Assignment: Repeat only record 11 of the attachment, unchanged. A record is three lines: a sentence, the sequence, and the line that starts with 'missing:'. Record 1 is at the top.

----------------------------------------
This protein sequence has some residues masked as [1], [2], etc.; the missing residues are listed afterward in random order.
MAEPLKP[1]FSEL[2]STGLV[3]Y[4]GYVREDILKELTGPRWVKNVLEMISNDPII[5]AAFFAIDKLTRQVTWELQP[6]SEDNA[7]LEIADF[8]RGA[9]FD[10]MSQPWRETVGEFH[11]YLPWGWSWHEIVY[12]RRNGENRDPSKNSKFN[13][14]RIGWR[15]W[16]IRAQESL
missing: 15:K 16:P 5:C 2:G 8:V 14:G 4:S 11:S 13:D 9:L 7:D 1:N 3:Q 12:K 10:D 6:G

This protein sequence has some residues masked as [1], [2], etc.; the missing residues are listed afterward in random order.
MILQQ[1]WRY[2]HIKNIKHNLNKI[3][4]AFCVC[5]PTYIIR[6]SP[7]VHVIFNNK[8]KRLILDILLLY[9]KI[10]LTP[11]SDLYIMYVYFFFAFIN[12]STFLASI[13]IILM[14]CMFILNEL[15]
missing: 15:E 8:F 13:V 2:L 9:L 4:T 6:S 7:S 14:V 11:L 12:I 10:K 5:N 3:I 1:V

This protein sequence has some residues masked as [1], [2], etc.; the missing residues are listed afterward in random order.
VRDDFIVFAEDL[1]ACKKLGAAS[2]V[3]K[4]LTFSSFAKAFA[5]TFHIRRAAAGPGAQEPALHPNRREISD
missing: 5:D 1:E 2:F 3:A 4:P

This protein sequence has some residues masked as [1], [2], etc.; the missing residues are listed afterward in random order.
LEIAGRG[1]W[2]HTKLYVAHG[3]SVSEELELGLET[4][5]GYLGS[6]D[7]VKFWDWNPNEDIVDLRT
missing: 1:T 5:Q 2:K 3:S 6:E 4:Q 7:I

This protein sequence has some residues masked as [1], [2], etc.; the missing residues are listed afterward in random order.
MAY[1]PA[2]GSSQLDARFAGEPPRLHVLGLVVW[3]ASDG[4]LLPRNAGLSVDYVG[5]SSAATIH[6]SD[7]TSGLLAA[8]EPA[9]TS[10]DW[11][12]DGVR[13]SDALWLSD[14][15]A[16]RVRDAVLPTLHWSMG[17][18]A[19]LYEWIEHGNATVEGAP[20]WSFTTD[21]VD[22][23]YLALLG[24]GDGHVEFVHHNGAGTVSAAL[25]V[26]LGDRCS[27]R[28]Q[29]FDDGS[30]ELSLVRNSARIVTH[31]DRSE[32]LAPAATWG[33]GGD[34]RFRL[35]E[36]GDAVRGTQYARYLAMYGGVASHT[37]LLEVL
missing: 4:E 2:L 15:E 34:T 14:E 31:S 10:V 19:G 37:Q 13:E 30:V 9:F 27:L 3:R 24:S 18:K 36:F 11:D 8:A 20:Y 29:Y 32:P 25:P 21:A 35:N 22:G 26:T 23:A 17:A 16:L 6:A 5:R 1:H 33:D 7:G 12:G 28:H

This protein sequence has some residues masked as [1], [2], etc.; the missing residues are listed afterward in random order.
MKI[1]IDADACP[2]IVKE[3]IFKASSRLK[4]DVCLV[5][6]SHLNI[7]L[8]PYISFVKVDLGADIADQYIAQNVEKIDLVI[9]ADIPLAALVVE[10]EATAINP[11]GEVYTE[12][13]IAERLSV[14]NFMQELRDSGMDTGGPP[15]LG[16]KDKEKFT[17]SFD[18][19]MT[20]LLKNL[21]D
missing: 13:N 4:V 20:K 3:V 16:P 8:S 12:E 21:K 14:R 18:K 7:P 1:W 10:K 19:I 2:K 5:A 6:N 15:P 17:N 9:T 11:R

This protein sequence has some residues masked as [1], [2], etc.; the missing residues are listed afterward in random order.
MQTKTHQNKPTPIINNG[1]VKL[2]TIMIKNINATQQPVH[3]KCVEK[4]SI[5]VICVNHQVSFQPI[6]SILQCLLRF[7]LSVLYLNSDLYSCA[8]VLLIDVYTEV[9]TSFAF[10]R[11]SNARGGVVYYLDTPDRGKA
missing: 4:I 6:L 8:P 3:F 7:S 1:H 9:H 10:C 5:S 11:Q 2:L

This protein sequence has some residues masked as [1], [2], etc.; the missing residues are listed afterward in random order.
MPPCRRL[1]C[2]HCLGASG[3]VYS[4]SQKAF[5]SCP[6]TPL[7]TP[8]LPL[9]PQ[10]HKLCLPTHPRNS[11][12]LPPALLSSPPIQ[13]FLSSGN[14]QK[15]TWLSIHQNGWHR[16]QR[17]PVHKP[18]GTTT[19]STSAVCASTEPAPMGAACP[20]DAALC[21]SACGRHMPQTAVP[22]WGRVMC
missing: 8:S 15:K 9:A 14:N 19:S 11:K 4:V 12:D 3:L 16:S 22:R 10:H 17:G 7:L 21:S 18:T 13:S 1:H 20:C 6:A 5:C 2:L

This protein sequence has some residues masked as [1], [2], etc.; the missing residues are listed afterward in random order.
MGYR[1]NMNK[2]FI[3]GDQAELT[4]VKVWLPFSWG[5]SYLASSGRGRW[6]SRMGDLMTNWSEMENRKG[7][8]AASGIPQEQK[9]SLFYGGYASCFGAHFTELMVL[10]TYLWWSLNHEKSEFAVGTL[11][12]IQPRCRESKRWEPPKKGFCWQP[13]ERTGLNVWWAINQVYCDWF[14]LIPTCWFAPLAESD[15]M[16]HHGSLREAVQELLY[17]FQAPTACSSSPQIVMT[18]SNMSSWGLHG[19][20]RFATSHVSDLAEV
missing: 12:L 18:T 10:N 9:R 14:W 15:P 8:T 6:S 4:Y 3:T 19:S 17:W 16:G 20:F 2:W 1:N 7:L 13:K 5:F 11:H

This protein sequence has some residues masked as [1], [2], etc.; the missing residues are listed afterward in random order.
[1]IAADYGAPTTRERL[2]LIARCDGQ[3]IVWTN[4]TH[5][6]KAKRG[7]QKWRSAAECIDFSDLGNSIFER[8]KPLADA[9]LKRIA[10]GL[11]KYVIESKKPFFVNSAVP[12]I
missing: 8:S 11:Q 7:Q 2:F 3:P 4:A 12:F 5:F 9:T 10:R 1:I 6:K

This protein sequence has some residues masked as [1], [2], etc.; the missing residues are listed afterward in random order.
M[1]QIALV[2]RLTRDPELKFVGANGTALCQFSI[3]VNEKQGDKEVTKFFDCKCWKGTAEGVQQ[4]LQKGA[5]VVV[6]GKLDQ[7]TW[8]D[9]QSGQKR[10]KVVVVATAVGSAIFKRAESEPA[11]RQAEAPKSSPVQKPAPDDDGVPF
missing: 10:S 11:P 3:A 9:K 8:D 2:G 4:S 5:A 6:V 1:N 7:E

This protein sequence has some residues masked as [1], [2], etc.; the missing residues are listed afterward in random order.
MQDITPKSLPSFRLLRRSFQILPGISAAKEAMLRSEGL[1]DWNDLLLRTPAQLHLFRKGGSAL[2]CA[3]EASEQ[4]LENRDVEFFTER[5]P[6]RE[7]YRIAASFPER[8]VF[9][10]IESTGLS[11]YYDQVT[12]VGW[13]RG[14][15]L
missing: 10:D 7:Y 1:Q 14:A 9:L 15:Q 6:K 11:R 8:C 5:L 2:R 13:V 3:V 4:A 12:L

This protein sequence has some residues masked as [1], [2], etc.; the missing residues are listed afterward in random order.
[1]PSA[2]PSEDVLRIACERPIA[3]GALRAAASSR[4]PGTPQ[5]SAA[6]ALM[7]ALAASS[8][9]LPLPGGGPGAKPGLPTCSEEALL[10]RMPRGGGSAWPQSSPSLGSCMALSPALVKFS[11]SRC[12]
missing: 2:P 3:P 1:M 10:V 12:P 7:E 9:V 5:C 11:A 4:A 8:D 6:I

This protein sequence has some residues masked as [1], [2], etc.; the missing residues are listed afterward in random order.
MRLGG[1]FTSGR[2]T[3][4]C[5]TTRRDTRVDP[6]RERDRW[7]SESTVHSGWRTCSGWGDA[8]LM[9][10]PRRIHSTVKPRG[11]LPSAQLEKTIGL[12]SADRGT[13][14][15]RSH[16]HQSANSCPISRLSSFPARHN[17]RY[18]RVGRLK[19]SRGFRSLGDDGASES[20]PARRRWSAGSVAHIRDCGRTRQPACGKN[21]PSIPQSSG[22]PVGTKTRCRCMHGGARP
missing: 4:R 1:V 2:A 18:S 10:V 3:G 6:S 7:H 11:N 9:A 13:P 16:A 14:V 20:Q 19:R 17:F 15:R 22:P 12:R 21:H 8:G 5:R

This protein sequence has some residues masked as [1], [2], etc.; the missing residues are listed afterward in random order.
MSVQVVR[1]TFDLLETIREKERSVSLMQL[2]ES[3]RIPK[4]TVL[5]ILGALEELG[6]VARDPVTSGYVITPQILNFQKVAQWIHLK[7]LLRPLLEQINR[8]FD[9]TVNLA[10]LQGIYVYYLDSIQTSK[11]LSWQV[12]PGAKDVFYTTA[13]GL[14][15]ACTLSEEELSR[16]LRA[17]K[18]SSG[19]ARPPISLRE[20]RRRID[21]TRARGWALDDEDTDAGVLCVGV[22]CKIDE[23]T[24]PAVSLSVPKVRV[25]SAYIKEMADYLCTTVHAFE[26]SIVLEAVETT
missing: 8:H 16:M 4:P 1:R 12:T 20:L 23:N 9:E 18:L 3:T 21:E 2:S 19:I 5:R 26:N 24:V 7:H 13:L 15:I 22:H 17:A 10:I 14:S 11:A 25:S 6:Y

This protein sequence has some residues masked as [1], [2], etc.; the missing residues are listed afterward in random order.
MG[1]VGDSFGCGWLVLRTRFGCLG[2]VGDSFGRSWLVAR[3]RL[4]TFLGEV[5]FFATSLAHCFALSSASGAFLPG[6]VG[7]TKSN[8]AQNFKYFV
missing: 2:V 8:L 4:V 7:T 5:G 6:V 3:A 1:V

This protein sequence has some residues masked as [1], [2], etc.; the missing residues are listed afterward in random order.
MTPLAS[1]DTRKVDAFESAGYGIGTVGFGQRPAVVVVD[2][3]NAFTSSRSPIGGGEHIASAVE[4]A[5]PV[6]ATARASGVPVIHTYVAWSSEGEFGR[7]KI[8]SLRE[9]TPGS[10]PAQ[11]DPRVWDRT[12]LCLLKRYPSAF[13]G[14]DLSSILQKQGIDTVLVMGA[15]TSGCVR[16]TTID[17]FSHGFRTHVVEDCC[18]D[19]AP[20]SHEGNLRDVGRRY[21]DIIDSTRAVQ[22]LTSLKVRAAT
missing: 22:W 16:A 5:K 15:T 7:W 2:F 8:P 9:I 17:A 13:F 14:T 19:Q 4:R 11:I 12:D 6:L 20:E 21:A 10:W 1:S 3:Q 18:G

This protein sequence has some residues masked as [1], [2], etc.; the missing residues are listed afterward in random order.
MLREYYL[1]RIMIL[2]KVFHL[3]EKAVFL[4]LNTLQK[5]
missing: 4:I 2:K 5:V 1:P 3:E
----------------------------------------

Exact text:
This protein sequence has some residues masked as [1], [2], etc.; the missing residues are listed afterward in random order.
M[1]QIALV[2]RLTRDPELKFVGANGTALCQFSI[3]VNEKQGDKEVTKFFDCKCWKGTAEGVQQ[4]LQKGA[5]VVV[6]GKLDQ[7]TW[8]D[9]QSGQKR[10]KVVVVATAVGSAIFKRAESEPA[11]RQAEAPKSSPVQKPAPDDDGVPF
missing: 10:S 11:P 3:A 9:K 8:D 2:G 4:S 5:A 6:V 1:N 7:E